The Role of Coffee in Our Daily Lives Reconsidered
The sun rises. The sky is blue. The breakfast table is set up. The sunlight is now creeping through your window while you are still lying in the warm winter bed. But your normal exclamation at this point, 'Perfect', is absent. Why is that so? You sit down on a cozy chair, but remain utterly unsatisfied...
...Upon the realisation that you have not had the privilege that morning, of sipping a warm, bubbly cup of cafe latte. Yes? I dare say that you dearly miss the senses it would entrance, the textures it would create, and the bitterness its sweetness would coexist with.
Coffee is a blend of simplicity and genius. Although a very different product in the global market from a MacBook Pro or an iPad, coffee plays a significant role in many people's lives, influencing coffee producers and customers in various ways. In order to understand the role of coffee in our daily lives, let us stop thinking about that foamy cup of cappuccino you really deserve now, and reconsider a tiny coffee bean.
Why do you like coffee so much? Perhaps that you like the process which the barista behind the counter prepares your favourite coffee beans right in front of you with the background music. But behind each coffee bean is a story of responsibility and hope. Starbucks, for instance, prides itself in its company social responsibility, particularly fair trade. A wide variety of company's coffee beans are imported from less economically developed countries such as Guatemala, Rwanda and Kenya, helping support the employed coffee producers' means of subsistence by bringing positive ethical implications. In such means, Starbucks successfully wins more customers' favour and trust. The coffee company's brand image is improved with its continuous emphasis on company social responsibility not limited to fair trade, but includes building schools in poor neighbourhood and donating fundings to improve the education system.
As a business organisation, Starbucks surely succeeds in innovating a lifestyle that each coffee shop is a 'Third Place' outside of work and home. In China, for instance, there are more than 570 Starbucks stores in the country's 48 cities. You might wonder how Starbucks has managed to break the cultural and social barriers to entry to succeed in this heavily tea-oriented culture. The history of coffee merely traces back to 1,000 years back, whilst any patriotic Chinese national may enthusiastically comment that the Chinese infatuation with tea can trace as far back as 200 C.E., back in the Wei Dynasty. Starbucks must have been courageous to globalise its products! However, though we gasp at the increasing number of coffee shops here in Beijing such as Costa and Pacific Coffee Company and the annual Chinese consumption of 70 billion RMB, we need to admit that the Chinese coffee market is yet extremely insignificant compared to the rest of the world. For Starbucks' market share, total sales revenue in China only takes up about 3.3%. Its CEO, Howard Schultz, is planning to expand the Chinese market size to a total of 1,500 shops by the year 2015.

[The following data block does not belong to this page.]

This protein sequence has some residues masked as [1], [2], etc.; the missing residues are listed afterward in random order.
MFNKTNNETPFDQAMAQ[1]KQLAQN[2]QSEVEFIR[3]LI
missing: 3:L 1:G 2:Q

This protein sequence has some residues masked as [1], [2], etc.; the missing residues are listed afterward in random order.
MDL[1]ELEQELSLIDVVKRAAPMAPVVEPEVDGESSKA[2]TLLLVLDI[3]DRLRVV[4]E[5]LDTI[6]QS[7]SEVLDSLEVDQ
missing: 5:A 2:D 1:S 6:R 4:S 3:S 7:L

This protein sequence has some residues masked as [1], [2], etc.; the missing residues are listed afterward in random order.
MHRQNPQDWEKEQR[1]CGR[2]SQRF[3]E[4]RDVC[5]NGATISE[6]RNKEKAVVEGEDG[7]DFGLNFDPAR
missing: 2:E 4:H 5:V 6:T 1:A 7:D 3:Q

I vividly recall the day when I got my first taste of coffee, as a six-year-old. I was flying from Australia back to Beijing. On the plane, I tasted a tiny drop of coffee, which immediately charmed and conquered me, almost winning over my omnipotent passion for hot chocolate. I got off the plane at 5:00 a.m., and excitedly got to school, ready for classes without feeling tired after a sleepless night.
As a high school student, I have fallen in love with coffee, even more. As I sit down in cafés which have inspired generations of thinkers and writers, I started to reconsider the consumption of coffee among us teenagers. If you are a student from the United States, perhaps you have heard about the notorious FOUR Principle before. If not, please grab a cup of coffee, and let's review it together. Teenagers of my age who ace the heavy demands placed by AP (Advanced Placement) and IB (International Baccalaureate) classes, cheerfully chant with the effects of the caffeine that 'four hours a day of sleep; four cups of coffee a day, and a GPA of 4.0.' What an awesome combination! However, dependency on coffee increases simultaneously with decreased resting hours and improved GPAs. Imagine what our generation will be like on the day when we step into our offices with our perfect weapons to exterminate drowsiness, the classic cups of espresso. How many cups of coffee do we need then?
I see that you are yawning. Would you like a coffee break now? If you are sixteen (or under), though, please be careful not to overindulge in this fascinating drink. Hopefully, this article has been like the bottom of a cup of coffee, leaving you a yearning for more!
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